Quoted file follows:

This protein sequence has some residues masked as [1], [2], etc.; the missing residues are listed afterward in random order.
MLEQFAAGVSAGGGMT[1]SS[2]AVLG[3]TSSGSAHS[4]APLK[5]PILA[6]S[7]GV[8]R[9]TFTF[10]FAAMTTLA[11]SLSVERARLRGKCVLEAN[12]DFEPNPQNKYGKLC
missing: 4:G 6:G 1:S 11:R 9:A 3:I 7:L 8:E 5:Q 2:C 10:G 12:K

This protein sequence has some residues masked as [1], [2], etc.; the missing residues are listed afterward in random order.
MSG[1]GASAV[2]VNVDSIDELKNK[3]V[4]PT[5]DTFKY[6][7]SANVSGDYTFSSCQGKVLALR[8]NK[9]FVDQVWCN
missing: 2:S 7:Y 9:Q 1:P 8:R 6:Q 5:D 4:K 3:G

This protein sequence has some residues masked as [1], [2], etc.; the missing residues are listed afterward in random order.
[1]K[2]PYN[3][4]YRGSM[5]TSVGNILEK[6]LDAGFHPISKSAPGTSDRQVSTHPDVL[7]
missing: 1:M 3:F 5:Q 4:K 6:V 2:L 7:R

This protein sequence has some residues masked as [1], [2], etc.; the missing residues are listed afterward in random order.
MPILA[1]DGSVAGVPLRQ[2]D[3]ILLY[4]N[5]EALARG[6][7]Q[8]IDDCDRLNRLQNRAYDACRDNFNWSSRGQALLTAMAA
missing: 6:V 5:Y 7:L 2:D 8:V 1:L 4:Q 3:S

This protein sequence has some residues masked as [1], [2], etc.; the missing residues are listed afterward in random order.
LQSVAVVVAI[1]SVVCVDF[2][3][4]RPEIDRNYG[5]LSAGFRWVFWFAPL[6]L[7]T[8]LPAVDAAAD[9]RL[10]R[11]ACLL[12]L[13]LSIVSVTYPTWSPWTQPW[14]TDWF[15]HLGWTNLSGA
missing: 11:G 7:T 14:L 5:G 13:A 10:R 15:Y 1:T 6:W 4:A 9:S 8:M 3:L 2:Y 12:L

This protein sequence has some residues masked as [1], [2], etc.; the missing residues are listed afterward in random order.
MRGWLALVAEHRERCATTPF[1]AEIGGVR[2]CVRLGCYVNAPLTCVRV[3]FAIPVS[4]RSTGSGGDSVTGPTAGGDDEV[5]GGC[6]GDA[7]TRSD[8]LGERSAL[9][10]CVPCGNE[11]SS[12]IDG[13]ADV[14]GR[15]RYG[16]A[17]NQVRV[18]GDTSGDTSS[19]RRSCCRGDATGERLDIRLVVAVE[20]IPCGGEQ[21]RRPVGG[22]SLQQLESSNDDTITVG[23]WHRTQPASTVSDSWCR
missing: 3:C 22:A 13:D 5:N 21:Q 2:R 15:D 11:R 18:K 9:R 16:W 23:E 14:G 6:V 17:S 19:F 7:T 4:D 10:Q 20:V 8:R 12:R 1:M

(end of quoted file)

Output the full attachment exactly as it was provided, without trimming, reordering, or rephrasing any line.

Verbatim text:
This protein sequence has some residues masked as [1], [2], etc.; the missing residues are listed afterward in random order.
MLEQFAAGVSAGGGMT[1]SS[2]AVLG[3]TSSGSAHS[4]APLK[5]PILA[6]S[7]GV[8]R[9]TFTF[10]FAAMTTLA[11]SLSVERARLRGKCVLEAN[12]DFEPNPQNKYGKLC
missing: 4:G 6:G 1:S 11:R 9:A 3:I 7:L 8:E 5:Q 2:C 10:G 12:K

This protein sequence has some residues masked as [1], [2], etc.; the missing residues are listed afterward in random order.
MSG[1]GASAV[2]VNVDSIDELKNK[3]V[4]PT[5]DTFKY[6][7]SANVSGDYTFSSCQGKVLALR[8]NK[9]FVDQVWCN
missing: 2:S 7:Y 9:Q 1:P 8:R 6:Q 5:D 4:K 3:G

This protein sequence has some residues masked as [1], [2], etc.; the missing residues are listed afterward in random order.
[1]K[2]PYN[3][4]YRGSM[5]TSVGNILEK[6]LDAGFHPISKSAPGTSDRQVSTHPDVL[7]
missing: 1:M 3:F 5:Q 4:K 6:V 2:L 7:R

This protein sequence has some residues masked as [1], [2], etc.; the missing residues are listed afterward in random order.
MPILA[1]DGSVAGVPLRQ[2]D[3]ILLY[4]N[5]EALARG[6][7]Q[8]IDDCDRLNRLQNRAYDACRDNFNWSSRGQALLTAMAA
missing: 6:V 5:Y 7:L 2:D 8:V 1:L 4:Q 3:S

This protein sequence has some residues masked as [1], [2], etc.; the missing residues are listed afterward in random order.
LQSVAVVVAI[1]SVVCVDF[2][3][4]RPEIDRNYG[5]LSAGFRWVFWFAPL[6]L[7]T[8]LPAVDAAAD[9]RL[10]R[11]ACLL[12]L[13]LSIVSVTYPTWSPWTQPW[14]TDWF[15]HLGWTNLSGA
missing: 11:G 7:T 14:L 5:G 13:A 10:R 15:Y 1:T 6:W 4:A 9:S 8:M 3:L 2:Y 12:L

This protein sequence has some residues masked as [1], [2], etc.; the missing residues are listed afterward in random order.
MRGWLALVAEHRERCATTPF[1]AEIGGVR[2]CVRLGCYVNAPLTCVRV[3]FAIPVS[4]RSTGSGGDSVTGPTAGGDDEV[5]GGC[6]GDA[7]TRSD[8]LGERSAL[9][10]CVPCGNE[11]SS[12]IDG[13]ADV[14]GR[15]RYG[16]A[17]NQVRV[18]GDTSGDTSS[19]RRSCCRGDATGERLDIRLVVAVE[20]IPCGGEQ[21]RRPVGG[22]SLQQLESSNDDTITVG[23]WHRTQPASTVSDSWCR
missing: 3:C 22:A 13:D 5:N 21:Q 2:R 15:D 11:R 18:K 9:R 16:W 23:E 14:G 6:V 17:S 19:F 7:T 4:D 10:Q 20:V 8:R 12:R 1:M